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First Woman to Win Turing Award

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For the first time in the 40 years history of Turing Awards, a woman (Frances E Allen) has won the prestigious computing award.

Turing Awards are considered the "Nobel Prize of Computing". They carry a $100,000 (Rs 4500,000) prize with financial support provided by Intel Corporation.

Since 1966, when the Turing Awards were first instituted, the winners have always been men. With a woman winning the award, this year marks a new beginning.

Frances E Allen (75) has been given the award for her work at IBM on techniques for optimizing the performance of compilers, the programs that translate one computer language into another. Programming code has to be converted into binary zeros and ones that are actually read by a computer's colossal array of miniscule switches.

Allen joined IBM in 1957, when the company was recruiting women by circulating a brochure on campuses that was titled "My Fair Ladies." She joined the company to teach 'Fortran', a revolutionary high-level programming language, to the scientists there.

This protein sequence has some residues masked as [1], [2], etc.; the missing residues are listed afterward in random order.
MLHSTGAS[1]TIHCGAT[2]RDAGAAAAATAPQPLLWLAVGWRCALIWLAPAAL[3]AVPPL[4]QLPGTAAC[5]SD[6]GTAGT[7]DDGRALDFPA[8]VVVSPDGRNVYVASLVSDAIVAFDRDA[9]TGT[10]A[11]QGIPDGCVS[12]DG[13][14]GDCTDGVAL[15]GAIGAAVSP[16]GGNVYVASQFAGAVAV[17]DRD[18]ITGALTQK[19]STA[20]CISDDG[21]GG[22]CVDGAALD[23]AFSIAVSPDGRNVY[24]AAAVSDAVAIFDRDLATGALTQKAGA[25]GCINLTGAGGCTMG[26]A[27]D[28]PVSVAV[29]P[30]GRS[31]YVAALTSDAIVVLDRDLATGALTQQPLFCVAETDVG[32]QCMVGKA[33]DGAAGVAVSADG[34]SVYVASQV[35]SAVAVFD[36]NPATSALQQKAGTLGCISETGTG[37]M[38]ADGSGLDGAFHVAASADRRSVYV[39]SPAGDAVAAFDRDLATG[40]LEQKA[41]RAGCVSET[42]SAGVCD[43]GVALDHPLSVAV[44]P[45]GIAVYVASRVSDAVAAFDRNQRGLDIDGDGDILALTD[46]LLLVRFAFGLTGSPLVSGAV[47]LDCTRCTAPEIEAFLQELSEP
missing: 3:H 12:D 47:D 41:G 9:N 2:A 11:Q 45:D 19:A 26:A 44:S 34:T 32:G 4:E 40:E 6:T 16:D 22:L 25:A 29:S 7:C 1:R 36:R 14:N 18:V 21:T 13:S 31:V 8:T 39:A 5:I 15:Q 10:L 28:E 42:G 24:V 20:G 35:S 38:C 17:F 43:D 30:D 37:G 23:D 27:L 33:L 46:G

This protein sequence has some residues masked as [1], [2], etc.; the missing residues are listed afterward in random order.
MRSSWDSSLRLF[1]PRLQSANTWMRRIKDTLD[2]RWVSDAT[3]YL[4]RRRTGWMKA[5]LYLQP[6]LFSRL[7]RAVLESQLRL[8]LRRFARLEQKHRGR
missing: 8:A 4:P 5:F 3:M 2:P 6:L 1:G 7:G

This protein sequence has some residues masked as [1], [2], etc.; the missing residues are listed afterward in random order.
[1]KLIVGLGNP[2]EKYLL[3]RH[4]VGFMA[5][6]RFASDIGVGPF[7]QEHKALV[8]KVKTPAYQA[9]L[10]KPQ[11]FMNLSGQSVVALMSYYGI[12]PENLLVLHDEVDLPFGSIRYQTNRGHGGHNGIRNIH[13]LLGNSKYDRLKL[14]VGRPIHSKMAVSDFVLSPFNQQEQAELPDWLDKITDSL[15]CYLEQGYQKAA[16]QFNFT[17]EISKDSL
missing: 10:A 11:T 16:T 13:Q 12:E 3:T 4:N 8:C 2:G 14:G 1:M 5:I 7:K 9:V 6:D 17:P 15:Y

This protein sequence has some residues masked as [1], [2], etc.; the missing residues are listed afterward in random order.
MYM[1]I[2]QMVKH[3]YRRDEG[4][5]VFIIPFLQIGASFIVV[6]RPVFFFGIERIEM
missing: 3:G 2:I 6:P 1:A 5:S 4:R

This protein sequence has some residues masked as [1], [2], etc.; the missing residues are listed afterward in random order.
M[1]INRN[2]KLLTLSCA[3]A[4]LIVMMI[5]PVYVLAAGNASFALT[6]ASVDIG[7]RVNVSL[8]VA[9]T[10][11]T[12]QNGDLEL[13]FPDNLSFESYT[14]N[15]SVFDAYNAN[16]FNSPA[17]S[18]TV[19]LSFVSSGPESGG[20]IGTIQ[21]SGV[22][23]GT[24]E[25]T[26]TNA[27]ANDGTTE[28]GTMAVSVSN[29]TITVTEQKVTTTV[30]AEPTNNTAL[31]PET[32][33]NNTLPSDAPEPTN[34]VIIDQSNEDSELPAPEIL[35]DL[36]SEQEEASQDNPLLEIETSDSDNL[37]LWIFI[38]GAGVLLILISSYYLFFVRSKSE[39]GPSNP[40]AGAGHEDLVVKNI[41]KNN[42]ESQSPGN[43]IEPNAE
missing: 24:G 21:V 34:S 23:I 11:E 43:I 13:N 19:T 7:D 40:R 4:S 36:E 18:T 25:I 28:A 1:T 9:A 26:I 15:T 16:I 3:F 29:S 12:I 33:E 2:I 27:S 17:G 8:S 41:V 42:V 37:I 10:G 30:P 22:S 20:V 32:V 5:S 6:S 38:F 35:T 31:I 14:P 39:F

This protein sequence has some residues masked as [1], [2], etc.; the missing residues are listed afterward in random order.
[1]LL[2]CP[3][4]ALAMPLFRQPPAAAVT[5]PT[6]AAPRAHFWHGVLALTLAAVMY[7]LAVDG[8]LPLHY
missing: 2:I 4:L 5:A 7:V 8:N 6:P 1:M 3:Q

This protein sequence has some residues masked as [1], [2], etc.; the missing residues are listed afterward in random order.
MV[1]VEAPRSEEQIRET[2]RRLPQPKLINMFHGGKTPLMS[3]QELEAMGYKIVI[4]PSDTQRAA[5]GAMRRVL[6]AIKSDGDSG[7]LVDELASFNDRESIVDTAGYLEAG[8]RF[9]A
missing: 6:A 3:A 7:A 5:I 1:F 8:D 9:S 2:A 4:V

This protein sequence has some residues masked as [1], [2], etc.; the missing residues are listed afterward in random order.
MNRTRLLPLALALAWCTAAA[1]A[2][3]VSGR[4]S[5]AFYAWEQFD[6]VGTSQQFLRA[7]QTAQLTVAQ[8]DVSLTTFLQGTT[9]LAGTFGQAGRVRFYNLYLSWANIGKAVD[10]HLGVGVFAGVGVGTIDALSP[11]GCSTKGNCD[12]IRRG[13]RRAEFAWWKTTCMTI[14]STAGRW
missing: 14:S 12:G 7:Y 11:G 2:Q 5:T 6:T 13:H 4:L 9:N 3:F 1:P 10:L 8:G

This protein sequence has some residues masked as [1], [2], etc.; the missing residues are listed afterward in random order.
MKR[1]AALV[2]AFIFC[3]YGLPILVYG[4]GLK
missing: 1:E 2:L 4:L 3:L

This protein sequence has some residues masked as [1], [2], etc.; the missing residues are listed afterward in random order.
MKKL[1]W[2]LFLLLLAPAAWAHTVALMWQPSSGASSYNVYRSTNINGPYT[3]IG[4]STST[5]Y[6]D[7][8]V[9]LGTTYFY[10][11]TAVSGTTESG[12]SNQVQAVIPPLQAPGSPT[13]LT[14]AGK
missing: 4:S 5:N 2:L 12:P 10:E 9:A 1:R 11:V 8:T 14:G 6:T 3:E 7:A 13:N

According to Ruzena Bajcsy, Chair of ACM's Turing Award Committee,
"Frances Allen's work has led to remarkable advances in compiler design and machine architecture that are at the foundation of modern high-performance computing. Her contributions have spanned most of the history of computer science, and have made possible computing techniques that we rely on today in business and technology."

Bajcsy added,
"It is interesting to note Allen's role in highly secret intelligence work on security codes for the organization now known as the National Security Agency, since it was Alan Turing, the namesake of this prestigious award, who devised techniques to help break the German codes during World War II."

Allen, now retired, still plays an active part in programs to encourage girls/women to study Computer Science.

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